multiple to expand after it doubled five years ago it's hard to imagine that it's 27 today and the multiple is not going higher you will get 10% from an them year and get back to the high, and sure, i'll add to that and that's the spine and i'm more excited about greenbriar and wynn resorts >> okay. we will take that break. i'm just glancing over at shares of intel which are at the lowest level in a year now despite its earnings, pete will weigh in on that as he's a holder on that. we'll talk about the semis, as well we have unusual activity coming up and netflix and amackn to discuss. we'll do it all when we come back
all right. let's talk intel now, the stock is at the lowest level in a year this follows earnings. all right, pete, what do you have to say about this one >> yeah. it's -- it's frustrate, scott, because we all know what exactly they're doing. they're in the process of some huge money that's being put into ohio as well as arizona and we all know these $20 billion factories and so forth is going to be something that will be chewing up a lot of what they've
doing with their cash and yet the company still did deliver this quarter to some degree. margins were not quite where we wanted them to be or where they wanted them to be. pat gelsinger did a great job earlier on cnbc when he talked about the different parts of what's going on there, but you look at data center chips and that was down 20%, so there are areas of growth, but it's still frustrating and i will say this. intel, believe it or not was leading this year. the smh by quite a bit of a percentage move. it's gotten closer and it's still ahead of the smh in terms of the move. it's held in there okay. that doesn't make me very happy that i'm having to use that as the expression, but better than the smh itself so from that perspective, it's done okay, but it is frustrating, scott i have been looking at this for a long, long time and whether or not they continue to hold on for right now, i am. it's on a little bit of thin ice right now for me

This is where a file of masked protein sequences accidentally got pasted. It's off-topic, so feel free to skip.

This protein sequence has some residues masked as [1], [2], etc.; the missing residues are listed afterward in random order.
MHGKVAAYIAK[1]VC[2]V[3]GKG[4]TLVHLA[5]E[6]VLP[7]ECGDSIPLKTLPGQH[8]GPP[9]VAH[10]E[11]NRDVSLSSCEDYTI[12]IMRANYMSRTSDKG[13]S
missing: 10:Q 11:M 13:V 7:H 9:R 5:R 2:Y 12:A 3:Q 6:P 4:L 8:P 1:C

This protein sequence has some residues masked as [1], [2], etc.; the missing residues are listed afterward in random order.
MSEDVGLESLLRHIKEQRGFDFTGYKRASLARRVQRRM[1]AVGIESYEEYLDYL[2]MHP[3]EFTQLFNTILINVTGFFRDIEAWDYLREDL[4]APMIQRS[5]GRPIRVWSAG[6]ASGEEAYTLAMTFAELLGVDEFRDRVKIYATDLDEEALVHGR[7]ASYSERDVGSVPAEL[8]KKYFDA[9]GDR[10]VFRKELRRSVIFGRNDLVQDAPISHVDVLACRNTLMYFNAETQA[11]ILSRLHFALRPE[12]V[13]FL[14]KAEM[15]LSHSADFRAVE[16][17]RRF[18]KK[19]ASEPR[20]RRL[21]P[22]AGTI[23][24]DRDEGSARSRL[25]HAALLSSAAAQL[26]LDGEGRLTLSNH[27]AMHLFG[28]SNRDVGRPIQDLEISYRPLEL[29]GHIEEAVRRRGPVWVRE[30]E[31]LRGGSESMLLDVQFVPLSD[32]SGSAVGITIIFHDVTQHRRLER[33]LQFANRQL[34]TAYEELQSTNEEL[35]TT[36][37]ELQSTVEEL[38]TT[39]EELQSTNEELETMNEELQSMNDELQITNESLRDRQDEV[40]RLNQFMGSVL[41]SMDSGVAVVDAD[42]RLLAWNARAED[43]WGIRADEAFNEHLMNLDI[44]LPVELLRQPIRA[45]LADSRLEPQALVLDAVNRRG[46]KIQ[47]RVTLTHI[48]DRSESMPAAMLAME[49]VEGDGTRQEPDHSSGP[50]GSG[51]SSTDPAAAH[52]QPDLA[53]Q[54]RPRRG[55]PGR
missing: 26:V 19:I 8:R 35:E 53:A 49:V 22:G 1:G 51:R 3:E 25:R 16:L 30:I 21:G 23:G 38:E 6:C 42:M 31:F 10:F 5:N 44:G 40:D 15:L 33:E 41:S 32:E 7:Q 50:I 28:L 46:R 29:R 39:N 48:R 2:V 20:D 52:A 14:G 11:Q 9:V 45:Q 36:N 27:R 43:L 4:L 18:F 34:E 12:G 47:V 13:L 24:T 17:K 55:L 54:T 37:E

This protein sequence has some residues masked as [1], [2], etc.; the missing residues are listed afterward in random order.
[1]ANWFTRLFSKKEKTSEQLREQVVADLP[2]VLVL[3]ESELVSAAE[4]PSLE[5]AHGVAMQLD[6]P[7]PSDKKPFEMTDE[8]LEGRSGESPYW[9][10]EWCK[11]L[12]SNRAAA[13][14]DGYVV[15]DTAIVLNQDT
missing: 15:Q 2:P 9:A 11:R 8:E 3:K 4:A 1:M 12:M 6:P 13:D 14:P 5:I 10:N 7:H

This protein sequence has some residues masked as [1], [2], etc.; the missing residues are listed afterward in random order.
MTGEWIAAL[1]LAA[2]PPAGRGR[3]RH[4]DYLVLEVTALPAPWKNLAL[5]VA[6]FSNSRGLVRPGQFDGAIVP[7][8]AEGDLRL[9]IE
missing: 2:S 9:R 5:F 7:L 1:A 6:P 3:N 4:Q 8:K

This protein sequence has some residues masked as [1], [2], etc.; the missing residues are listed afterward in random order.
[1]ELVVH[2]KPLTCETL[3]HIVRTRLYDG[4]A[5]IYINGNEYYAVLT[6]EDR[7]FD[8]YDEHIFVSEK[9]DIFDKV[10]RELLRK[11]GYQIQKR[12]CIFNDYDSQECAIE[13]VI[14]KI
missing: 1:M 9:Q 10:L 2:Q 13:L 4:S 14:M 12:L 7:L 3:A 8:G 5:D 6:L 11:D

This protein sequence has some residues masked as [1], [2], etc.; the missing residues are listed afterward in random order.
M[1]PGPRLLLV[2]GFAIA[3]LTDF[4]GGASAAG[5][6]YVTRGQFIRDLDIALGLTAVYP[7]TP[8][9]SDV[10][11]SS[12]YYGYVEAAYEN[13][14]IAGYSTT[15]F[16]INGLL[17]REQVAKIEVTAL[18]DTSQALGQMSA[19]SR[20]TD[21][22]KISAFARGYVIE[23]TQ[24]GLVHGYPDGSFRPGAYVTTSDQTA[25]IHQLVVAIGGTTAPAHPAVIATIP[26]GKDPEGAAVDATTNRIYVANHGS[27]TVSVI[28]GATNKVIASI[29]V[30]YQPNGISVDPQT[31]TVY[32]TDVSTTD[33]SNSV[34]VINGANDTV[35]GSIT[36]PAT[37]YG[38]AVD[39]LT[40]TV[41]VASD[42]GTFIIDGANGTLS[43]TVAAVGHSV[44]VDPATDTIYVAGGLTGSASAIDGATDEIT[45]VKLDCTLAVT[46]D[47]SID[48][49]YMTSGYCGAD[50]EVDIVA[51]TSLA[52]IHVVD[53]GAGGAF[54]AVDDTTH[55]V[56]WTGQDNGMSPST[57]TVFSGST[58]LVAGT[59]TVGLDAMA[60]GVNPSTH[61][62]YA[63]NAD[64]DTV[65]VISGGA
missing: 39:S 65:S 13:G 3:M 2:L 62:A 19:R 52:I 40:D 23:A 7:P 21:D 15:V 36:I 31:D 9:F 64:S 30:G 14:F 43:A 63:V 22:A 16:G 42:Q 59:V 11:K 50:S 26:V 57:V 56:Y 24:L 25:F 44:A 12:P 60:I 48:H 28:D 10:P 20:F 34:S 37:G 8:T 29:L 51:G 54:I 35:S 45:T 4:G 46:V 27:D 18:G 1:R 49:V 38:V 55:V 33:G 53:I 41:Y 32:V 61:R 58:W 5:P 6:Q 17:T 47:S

>>. >> sech, you recently bought it, what made you talk about intel to think it's on thin ice? >> it's actually more than frustrating. we like the semiconductor space right now. demand is outshipping supply and they're in nearly every part of it the stock is so cheap, and 10.6 times, 8% dividend grower and 8% free cash yield. i mean, we like to have a portfolio protected from asteroids and usually price does that it's kind of like when bryn was talking about some of the more expensive stocks, i think they do come back, but to quote a line from eminem, nobody listens to techno and they won't for a while in those stocks so we're trying to hide out in some of these less expensive stocks with positive demographic trends, and that's why intel is really more
than frustrating >> okay. i'm notgoing to get out of thi segment, weiss, before i give you a chance to -- i don't know what on teradyne speaking of aste aste asteroids which is getting absolutely destroyed today and you have a position there. so i need you to talk about it >> i guess a couple of months ago i sold half of it with a small position with a monstrous freakin' loss today. so thank you for bringing it up, and sometimes i need humility and it doesn't aufshoften happe scott. >> it's what i'm here for, steve. >> thank you you do that job well >> i don't know how they missed. this is not a start-up this is not a company where they don't have visibility into what they're doing and so i've never seen anything like this, frankly, when you take the numbers down on a company that